COLUMBIA, S.C.--(EON: Enhanced Online News)--South State Corporation (NASDAQ: SSB) announced today the completion of its merger with Southeastern Bank Financial Corporation (OTC: SBFC) (Southeastern).
“By merging with a high-performing regional bank like South State, we look forward to the increased opportunities available to our customers, employees and shareholders.”
Under terms of the merger agreement, Southeastern shareholders will receive 0.7307 shares of South State common stock in exchange for each Southeastern share they owned, or an aggregate of approximately 4,990,000 shares of South State common stock.
Georgia Bank & Trust Company of Augusta, Southeastern’s bank subsidiary, which also operates as Southern Bank & Trust, a division of Georgia Bank & Trust Company of Augusta, in South Carolina, has merged with South State Bank, a South Carolina banking corporation and the wholly-owned banking subsidiary of South State Corporation.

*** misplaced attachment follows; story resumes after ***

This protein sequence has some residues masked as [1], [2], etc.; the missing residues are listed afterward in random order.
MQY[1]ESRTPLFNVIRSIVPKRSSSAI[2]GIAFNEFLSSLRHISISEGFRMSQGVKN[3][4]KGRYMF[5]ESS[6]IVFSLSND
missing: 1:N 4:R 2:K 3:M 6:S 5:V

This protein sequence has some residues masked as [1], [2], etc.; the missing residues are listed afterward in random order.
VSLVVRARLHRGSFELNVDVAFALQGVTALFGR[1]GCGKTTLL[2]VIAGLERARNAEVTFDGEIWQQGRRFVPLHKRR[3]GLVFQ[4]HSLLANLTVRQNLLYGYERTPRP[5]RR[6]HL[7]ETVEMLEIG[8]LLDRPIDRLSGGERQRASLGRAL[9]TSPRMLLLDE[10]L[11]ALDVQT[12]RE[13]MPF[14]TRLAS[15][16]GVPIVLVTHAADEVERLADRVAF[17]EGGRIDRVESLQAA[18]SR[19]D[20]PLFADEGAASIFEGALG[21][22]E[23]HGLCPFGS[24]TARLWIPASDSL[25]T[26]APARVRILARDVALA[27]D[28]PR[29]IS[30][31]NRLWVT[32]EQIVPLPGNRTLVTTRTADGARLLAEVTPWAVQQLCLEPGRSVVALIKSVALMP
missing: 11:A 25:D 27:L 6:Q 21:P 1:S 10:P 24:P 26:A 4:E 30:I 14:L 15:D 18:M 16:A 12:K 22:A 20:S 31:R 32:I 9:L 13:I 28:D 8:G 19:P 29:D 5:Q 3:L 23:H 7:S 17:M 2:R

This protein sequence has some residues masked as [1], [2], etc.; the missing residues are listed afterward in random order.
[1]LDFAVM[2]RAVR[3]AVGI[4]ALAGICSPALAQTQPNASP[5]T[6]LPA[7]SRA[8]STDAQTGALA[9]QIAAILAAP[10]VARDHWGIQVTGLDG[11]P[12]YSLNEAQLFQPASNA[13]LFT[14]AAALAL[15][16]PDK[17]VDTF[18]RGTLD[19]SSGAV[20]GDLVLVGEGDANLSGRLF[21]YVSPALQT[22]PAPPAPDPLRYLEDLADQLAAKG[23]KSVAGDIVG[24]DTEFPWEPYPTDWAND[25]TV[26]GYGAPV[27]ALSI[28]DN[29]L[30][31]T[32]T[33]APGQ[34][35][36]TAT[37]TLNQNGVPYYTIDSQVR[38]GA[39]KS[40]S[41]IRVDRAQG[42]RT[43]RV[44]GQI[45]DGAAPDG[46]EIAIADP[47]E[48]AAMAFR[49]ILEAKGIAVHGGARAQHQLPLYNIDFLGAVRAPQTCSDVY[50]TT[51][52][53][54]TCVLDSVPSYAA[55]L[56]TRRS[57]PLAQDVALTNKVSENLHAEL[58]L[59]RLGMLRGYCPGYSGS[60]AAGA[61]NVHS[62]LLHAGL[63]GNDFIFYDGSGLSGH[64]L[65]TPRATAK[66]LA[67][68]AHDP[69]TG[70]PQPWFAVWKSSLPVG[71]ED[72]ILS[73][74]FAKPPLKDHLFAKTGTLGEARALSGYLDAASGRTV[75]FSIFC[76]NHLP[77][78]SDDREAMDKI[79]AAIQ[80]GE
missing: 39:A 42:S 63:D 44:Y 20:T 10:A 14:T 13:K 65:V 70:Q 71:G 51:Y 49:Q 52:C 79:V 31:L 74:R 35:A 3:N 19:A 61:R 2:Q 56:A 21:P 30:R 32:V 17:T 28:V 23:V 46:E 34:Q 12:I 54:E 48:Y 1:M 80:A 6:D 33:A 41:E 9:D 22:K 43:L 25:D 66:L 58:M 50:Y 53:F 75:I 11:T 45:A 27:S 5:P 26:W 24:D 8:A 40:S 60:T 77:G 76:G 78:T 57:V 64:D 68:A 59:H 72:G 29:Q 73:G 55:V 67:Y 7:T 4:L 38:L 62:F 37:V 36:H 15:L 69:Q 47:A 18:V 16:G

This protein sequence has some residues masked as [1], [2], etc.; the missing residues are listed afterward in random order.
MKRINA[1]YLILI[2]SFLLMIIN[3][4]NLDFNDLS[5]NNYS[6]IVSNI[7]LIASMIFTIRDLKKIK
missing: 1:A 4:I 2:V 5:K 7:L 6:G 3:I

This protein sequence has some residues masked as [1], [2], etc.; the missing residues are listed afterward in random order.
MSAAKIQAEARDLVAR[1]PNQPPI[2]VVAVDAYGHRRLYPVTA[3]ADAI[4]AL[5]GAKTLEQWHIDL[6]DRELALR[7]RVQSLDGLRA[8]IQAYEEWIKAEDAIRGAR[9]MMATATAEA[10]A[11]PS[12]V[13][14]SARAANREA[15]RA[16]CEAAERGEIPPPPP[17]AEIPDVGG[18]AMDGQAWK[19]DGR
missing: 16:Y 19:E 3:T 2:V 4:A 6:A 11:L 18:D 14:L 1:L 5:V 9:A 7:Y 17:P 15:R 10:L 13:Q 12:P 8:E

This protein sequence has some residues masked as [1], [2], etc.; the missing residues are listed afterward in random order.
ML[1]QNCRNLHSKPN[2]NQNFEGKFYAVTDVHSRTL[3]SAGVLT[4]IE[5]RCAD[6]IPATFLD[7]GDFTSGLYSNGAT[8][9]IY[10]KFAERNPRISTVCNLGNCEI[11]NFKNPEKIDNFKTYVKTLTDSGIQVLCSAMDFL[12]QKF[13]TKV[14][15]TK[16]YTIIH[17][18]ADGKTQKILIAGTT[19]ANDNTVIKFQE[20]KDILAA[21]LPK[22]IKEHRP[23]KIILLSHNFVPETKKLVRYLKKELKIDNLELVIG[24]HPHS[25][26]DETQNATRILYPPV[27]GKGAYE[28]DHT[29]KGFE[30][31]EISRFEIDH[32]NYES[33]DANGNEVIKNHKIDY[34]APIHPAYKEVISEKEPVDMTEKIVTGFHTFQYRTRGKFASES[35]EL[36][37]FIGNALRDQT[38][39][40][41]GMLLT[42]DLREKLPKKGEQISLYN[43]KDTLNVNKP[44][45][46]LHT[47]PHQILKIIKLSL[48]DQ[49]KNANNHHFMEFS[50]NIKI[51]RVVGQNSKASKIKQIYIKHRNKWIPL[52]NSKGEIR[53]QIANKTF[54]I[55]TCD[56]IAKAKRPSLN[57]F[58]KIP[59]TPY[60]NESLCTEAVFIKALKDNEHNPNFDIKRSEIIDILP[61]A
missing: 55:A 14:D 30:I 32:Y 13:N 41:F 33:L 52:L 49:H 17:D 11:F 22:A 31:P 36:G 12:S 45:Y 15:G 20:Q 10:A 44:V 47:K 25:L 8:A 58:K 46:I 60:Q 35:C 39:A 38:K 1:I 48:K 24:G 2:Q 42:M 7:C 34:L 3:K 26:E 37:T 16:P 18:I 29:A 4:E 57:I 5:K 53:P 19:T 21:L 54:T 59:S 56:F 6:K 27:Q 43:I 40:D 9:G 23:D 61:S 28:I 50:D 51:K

“We are pleased to announce the completion of this merger with Southeastern,” said Robert R. Hill, Jr., chief executive officer of South State Corporation. “The Southeastern team has enjoyed many years of success and we look forward to working with them and continuing to serve their customers.”
With this merger, South State Corporation will have assets approaching $11.0 billion and a market capitalization of approximately $2.5 billion.
“While this is a new chapter for Southeastern, we are excited to continue to build on our accomplishments for the benefit of our customers in the Augusta and Aiken communities,” said R. Daniel Blanton, CEO of Southeastern Bank Financial Corporation. “By merging with a high-performing regional bank like South State, we look forward to the increased opportunities available to our customers, employees and shareholders.”